– The Jamie Oliver recipe calls for fresh herbs but all I had was basil, so I made a dried herb butter to put under the skin of the chicken. I vaguely remember reading or watching something that mentioned putting butter on the skin can burn, but putting it underneath the skin is good, so that is the rule I stuck to for this. 

–  When it comes to carving, you can do it before or after cooking (I prefer after for a Sunday roast). I’ve linked some how-to videos at the end of this post that you can watch if you’ve never done it before.

Before going in the oven. I was so happy to get this chicken from a lovely local farm!

What I did 

  1. One of the two things I did differently from the recipe was putting the butter and herb mixture underneath the skin; 1-2 tbsp softened butter and dried herbs to taste. I wouldn’t have done this step if I had the fresh herbs (I did use basil from my garden but wanted more variety), but it did end up being one of the tastiest chicken I’ve made thus far, so I might keep it this way unless I can get fresh herbs to compare.
  2. The other difference was adding water to the bottom of the pan, as mentioned above. The liquid left after the chicken was cooked and rested became the base for my broth. I actually added the water about half way through cooking because I noticed the vegetables were getting a bit dry.

Roasted Potatoes

(Jamie Oliver recipe)

  • I make oven-roasted potatoes fairly regularly, but I took a slightly different approach with these potatoes. For starters, I parboiled them which I don’t normally do. I also just cut them in half rather the cutting into small, bite-sized pieces. I did like the texture with par-boiling, but I won’t be doing it on a regular basis since it does involve an extra step, however, I think it was totally worth doing for this roast.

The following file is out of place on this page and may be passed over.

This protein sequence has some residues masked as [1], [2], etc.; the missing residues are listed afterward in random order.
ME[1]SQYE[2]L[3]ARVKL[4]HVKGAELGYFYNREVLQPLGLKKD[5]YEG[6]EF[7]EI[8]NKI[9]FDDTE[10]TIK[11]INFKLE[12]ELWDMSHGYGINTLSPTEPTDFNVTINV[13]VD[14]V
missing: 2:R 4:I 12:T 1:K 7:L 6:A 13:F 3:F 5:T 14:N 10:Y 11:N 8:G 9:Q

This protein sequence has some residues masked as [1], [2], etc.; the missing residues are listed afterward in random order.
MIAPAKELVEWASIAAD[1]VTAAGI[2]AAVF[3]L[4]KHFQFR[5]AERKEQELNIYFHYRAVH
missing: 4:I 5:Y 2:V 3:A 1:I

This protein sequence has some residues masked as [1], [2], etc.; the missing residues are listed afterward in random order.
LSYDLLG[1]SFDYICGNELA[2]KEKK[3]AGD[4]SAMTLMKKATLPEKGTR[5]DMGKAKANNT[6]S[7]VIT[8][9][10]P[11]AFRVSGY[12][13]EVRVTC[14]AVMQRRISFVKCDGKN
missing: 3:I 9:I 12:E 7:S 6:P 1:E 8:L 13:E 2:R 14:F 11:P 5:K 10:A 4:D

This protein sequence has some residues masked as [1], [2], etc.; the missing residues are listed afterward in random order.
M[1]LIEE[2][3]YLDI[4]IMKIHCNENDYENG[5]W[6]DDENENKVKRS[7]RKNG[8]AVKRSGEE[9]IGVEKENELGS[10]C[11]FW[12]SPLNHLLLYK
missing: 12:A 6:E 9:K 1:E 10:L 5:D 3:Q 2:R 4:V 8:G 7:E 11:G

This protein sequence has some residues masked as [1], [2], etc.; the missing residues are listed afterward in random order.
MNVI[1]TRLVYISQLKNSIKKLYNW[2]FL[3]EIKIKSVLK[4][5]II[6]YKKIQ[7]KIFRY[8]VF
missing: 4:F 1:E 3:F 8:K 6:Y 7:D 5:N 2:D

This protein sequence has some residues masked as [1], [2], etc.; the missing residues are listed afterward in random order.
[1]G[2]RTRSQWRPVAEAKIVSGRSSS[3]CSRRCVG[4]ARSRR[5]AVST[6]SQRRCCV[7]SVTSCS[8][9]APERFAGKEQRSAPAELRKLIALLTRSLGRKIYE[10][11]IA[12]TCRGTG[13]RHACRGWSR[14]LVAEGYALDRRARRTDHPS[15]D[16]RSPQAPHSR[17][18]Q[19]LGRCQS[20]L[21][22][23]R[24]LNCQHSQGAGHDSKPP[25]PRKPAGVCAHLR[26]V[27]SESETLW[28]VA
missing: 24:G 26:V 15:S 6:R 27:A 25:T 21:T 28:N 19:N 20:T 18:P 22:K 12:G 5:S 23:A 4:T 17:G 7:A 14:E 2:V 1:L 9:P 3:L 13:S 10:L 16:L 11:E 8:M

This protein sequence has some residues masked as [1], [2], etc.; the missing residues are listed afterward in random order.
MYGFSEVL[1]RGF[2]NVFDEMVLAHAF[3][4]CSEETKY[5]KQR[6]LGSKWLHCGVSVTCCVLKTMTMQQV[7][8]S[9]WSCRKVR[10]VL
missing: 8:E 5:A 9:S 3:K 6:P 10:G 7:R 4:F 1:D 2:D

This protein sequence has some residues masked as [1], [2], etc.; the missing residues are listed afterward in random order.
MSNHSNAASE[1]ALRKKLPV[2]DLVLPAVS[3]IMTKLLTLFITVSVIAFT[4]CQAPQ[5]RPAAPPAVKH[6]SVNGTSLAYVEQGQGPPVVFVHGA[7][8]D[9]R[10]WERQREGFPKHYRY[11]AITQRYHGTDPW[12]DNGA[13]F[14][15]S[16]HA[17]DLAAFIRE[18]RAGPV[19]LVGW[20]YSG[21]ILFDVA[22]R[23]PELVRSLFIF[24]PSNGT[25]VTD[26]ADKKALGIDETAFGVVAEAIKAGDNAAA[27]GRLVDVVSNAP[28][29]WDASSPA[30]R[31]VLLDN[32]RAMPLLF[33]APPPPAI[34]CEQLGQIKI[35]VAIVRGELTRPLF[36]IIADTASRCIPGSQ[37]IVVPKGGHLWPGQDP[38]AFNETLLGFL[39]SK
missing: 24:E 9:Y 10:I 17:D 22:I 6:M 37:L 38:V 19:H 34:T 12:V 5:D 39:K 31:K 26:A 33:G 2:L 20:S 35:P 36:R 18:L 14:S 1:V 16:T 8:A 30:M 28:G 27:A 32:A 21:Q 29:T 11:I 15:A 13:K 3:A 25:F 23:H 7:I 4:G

• For vegetables, I kept it simple and stuck to green beans. I did make the mistake of putting the green beans in a glass pan with the potatoes, but I would recommend baking the potatoes separately or using vegetables with a similar cooking time.
  • I didn’t love how the potatoes were when they came out of the oven at first, so I put them on a baking sheet and back in the oven. I was much happier with how they turned out! Next time I will be sure to keep them separate from other vegetables.
  • The recipe calls for overnight chilling of potatoes which I didn’t do so I can’t speak to how it compares. I also didn’t have fresh sage, but I would have loved to add if I did have it.

What I used 

  • 5-10 small russet potatoes, peeled and cut in half
  • Olive oil 
  • Butter 
  • Salt & pepper to taste 


Follow directions in the recipe linked.


You can cook your vegetables and potatoes together or make them separately. As I mentioned above, I had a bit of a mishap with cooking my potatoes and green beans together, so I am adding a recipe for how I normally cook my green beans instead. You can also just steam your favorite vegetables or roast them in the oven with some olive oil and sea salt. 


  • About ½  pound of green beans 
  • 1 ½ tbsp olive oil (can also use butter)
  • 2 small cloves of garlic, minced 
  • Water
  • Flaky sea salt (regular sea salt works as well)   


  1. Wash green beans and set aside
  2. Melt butter in a pan
  3. Cook garlic in oil or butter until slightly browned
  4. Add green beans and a generous splash of water to the pan (enough to cover the bottom of the pan) *if you’re not using non-stick, you may need to add more water if you notice any sticking.